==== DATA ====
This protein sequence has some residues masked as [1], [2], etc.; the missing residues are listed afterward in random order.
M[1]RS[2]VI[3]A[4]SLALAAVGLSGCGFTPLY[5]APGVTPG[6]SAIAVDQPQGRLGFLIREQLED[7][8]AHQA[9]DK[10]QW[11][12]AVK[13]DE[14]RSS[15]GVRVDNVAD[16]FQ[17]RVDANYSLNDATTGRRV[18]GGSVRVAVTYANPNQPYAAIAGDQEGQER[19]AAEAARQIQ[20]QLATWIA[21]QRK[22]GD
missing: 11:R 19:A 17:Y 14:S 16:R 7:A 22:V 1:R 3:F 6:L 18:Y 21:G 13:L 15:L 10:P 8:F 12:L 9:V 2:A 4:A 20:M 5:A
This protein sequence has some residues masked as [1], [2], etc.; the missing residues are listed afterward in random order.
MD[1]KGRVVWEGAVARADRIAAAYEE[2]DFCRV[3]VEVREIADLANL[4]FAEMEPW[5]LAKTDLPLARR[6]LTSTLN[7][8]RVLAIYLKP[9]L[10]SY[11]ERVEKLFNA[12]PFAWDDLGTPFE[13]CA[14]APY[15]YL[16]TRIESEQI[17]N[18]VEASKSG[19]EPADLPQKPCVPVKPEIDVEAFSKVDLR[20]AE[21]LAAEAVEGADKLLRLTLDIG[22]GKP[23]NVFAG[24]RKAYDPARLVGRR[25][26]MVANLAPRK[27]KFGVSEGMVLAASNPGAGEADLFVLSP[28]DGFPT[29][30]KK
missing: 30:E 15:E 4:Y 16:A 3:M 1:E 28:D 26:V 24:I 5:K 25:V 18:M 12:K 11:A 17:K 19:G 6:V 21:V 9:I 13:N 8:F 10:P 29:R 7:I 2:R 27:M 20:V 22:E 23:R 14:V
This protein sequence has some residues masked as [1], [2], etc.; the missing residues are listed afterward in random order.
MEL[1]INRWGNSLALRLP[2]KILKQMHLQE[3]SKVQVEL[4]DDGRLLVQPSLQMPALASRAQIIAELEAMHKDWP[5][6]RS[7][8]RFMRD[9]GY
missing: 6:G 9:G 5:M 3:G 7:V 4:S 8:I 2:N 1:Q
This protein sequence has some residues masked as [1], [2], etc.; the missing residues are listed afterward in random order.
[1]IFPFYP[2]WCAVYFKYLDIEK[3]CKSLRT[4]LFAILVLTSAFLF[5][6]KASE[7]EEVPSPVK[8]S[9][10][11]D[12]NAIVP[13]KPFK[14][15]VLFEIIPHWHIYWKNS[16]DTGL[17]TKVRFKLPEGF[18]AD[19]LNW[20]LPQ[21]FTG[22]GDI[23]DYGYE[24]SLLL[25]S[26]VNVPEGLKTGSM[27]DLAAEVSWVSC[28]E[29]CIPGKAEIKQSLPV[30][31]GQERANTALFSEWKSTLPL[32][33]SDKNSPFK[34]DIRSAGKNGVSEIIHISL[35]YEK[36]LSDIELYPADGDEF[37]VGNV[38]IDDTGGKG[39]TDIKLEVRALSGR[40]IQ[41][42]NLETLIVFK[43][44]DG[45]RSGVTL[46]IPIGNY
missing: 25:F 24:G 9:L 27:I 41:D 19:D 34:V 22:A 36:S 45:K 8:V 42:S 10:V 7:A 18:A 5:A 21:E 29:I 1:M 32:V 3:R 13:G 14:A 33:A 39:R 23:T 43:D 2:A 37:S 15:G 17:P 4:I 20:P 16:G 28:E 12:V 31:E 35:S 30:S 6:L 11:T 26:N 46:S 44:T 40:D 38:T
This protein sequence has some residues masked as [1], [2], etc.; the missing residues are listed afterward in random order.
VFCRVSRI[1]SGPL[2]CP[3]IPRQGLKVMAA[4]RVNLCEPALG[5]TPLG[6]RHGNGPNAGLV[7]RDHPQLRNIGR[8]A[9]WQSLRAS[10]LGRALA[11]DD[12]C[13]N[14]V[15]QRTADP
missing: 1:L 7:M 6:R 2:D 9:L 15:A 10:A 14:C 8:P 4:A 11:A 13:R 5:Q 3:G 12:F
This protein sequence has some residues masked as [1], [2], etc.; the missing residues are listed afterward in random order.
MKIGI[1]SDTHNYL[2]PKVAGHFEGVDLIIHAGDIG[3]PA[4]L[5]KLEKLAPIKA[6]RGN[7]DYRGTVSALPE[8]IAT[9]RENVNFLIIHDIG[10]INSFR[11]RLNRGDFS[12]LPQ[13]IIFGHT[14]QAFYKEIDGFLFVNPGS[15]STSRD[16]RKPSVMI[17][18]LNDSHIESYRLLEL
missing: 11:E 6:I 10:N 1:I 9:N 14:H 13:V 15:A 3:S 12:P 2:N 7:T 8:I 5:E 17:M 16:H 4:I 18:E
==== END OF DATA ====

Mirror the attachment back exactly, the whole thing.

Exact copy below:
This protein sequence has some residues masked as [1], [2], etc.; the missing residues are listed afterward in random order.
M[1]RS[2]VI[3]A[4]SLALAAVGLSGCGFTPLY[5]APGVTPG[6]SAIAVDQPQGRLGFLIREQLED[7][8]AHQA[9]DK[10]QW[11][12]AVK[13]DE[14]RSS[15]GVRVDNVAD[16]FQ[17]RVDANYSLNDATTGRRV[18]GGSVRVAVTYANPNQPYAAIAGDQEGQER[19]AAEAARQIQ[20]QLATWIA[21]QRK[22]GD
missing: 11:R 19:A 17:Y 14:S 16:R 7:A 22:V 1:R 3:F 6:L 18:Y 21:G 13:L 15:L 10:P 8:F 12:L 9:V 2:A 4:A 20:M 5:A
This protein sequence has some residues masked as [1], [2], etc.; the missing residues are listed afterward in random order.
MD[1]KGRVVWEGAVARADRIAAAYEE[2]DFCRV[3]VEVREIADLANL[4]FAEMEPW[5]LAKTDLPLARR[6]LTSTLN[7][8]RVLAIYLKP[9]L[10]SY[11]ERVEKLFNA[12]PFAWDDLGTPFE[13]CA[14]APY[15]YL[16]TRIESEQI[17]N[18]VEASKSG[19]EPADLPQKPCVPVKPEIDVEAFSKVDLR[20]AE[21]LAAEAVEGADKLLRLTLDIG[22]GKP[23]NVFAG[24]RKAYDPARLVGRR[25][26]MVANLAPRK[27]KFGVSEGMVLAASNPGAGEADLFVLSP[28]DGFPT[29][30]KK
missing: 30:E 15:E 4:Y 16:A 3:M 1:E 28:D 26:V 24:I 5:K 25:V 18:M 12:K 11:A 17:K 19:G 6:V 21:V 9:I 13:N 8:F 10:P 29:R 7:I 2:R 27:M 20:V 22:E 23:R 14:V
This protein sequence has some residues masked as [1], [2], etc.; the missing residues are listed afterward in random order.
MEL[1]INRWGNSLALRLP[2]KILKQMHLQE[3]SKVQVEL[4]DDGRLLVQPSLQMPALASRAQIIAELEAMHKDWP[5][6]RS[7][8]RFMRD[9]GY
missing: 6:G 9:G 5:M 3:G 7:V 4:S 8:I 2:N 1:Q
This protein sequence has some residues masked as [1], [2], etc.; the missing residues are listed afterward in random order.
[1]IFPFYP[2]WCAVYFKYLDIEK[3]CKSLRT[4]LFAILVLTSAFLF[5][6]KASE[7]EEVPSPVK[8]S[9][10][11]D[12]NAIVP[13]KPFK[14][15]VLFEIIPHWHIYWKNS[16]DTGL[17]TKVRFKLPEGF[18]AD[19]LNW[20]LPQ[21]FTG[22]GDI[23]DYGYE[24]SLLL[25]S[26]VNVPEGLKTGSM[27]DLAAEVSWVSC[28]E[29]CIPGKAEIKQSLPV[30][31]GQERANTALFSEWKSTLPL[32][33]SDKNSPFK[34]DIRSAGKNGVSEIIHISL[35]YEK[36]LSDIELYPADGDEF[37]VGNV[38]IDDTGGKG[39]TDIKLEVRALSGR[40]IQ[41][42]NLETLIVFK[43][44]DG[45]RSGVTL[46]IPIGNY
missing: 25:F 24:G 9:L 27:I 41:D 19:D 34:V 22:A 36:S 45:K 8:V 42:S 10:V 7:A 18:A 5:A 21:E 29:I 1:M 32:V 3:R 13:G 14:A 33:A 39:R 23:T 43:D 2:A 37:S 15:G 17:P 4:I 20:P 16:G 28:E 12:V 31:E 35:S 30:S 6:L 11:T 26:N 46:S 44:T 40:D 38:T
This protein sequence has some residues masked as [1], [2], etc.; the missing residues are listed afterward in random order.
VFCRVSRI[1]SGPL[2]CP[3]IPRQGLKVMAA[4]RVNLCEPALG[5]TPLG[6]RHGNGPNAGLV[7]RDHPQLRNIGR[8]A[9]WQSLRAS[10]LGRALA[11]DD[12]C[13]N[14]V[15]QRTADP
missing: 1:L 7:M 6:R 2:D 9:L 15:A 10:A 14:C 8:P 4:A 11:A 13:R 5:Q 3:G 12:F
This protein sequence has some residues masked as [1], [2], etc.; the missing residues are listed afterward in random order.
MKIGI[1]SDTHNYL[2]PKVAGHFEGVDLIIHAGDIG[3]PA[4]L[5]KLEKLAPIKA[6]RGN[7]DYRGTVSALPE[8]IAT[9]RENVNFLIIHDIG[10]INSFR[11]RLNRGDFS[12]LPQ[13]IIFGHT[14]QAFYKEIDGFLFVNPGS[15]STSRD[16]RKPSVMI[17][18]LNDSHIESYRLLEL
missing: 11:E 6:I 10:N 1:I 9:N 14:H 13:V 15:A 3:S 12:P 2:N 7:T 8:I 5:E 17:M 16:H 4:I 18:E